For decades, Surrey has been pushing Metro Vancouver for a local Waste Transfer Station (which the city now has in North Port Kells) and a residential drop off.

The 1995 Solid Waste Management Plan noted that “given the large land area of (Surrey), it may be advisable to locate a smaller satellite transfer station in the Cloverdale/South Surrey area of the municipality.”

Read more…


Photo credit: Evan Seal/The Surrey Leader

Seven years ago, this city vowed to maintain a police per population level equivalent to the national average, at the time, one officer per 700 people.

The promise was enshrined in the much-touted Crime Reduction Strategy, a lead item on page 11 of the document.

It stated that we need to keep policing at a “minimum of one officer per 700 residents or better.”

This city has fallen behind that promise.

In fact, Surrey would have to hire 45 officers right now to catch up to that cop-per-pop ratio.

Price tag: $6.75 million (this year, and every year following)

Is it necessary?

According to Terry Smith, who was the officer in charge of the Surrey detachment in 2001, not so much.

Read more…


Once again, Newton is the one of the most dangerous places in Surrey, and it’s getting worse, according to crime statistics obtained by Post Deadline on Sunday.

Half of the sex assaults in this city so far this year occurred in Newton, and people were almost as likely to be assaulted or robbed in that community as they were in Whalley, over the first three months of this year.

Surrey’s police committee will consider the first quarter crime statistics for Surrey on Monday morning.

Murders are way down in this city, dropping from 11 in the first three months of 2013 to just one in the first quarter of this year.

City-wide, the number of total criminal code offenses in the first quarter of this year were up 21 per cent in the first quarter of this year.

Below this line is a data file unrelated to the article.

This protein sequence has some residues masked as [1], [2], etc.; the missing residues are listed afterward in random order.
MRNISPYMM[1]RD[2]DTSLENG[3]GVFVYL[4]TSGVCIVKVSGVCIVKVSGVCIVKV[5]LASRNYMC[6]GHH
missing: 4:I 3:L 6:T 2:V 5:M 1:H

Read more…


Two woman have been found dead inside a home in north Surrey, have now been identified.

Kathleen Maximuik, 61, and her mother Anne Shouchuk, 81, were found dead in their 13665 111A Avenue home at about 6:15 p.m. on Thursday, May 1.

The quiet, family neighbourhood was rocked Thursday when the bodies of the two women were found inside a Bolivar home.

A family member, believed to be a son, arrived at the 13665 111A home at about 6:30 p.m. Thursday to find the pair dead in the home.

The Integrated Homicide Investigation Team has taken custody of the investigation, and says they don’t believe there is a third party involved.

That suggests either a murder suicide, or a suicide pact.

More will be known after the coroner conducts an autopsy.

Read more…

surreyfirst copy

Surrey First must select three candidates for council seats.

Linda Hepner tells me they have 20 people lined up for those spots. She also tells me none of them have run for council before.

I’ve heard some of the buzz, as I’m sure many of you have.

Here’s your chance to chime in with who you think will be running with them.

Who would you love to see run with them?

Place your ideas in the comments section below. (Sorry, you have to register once to post comments)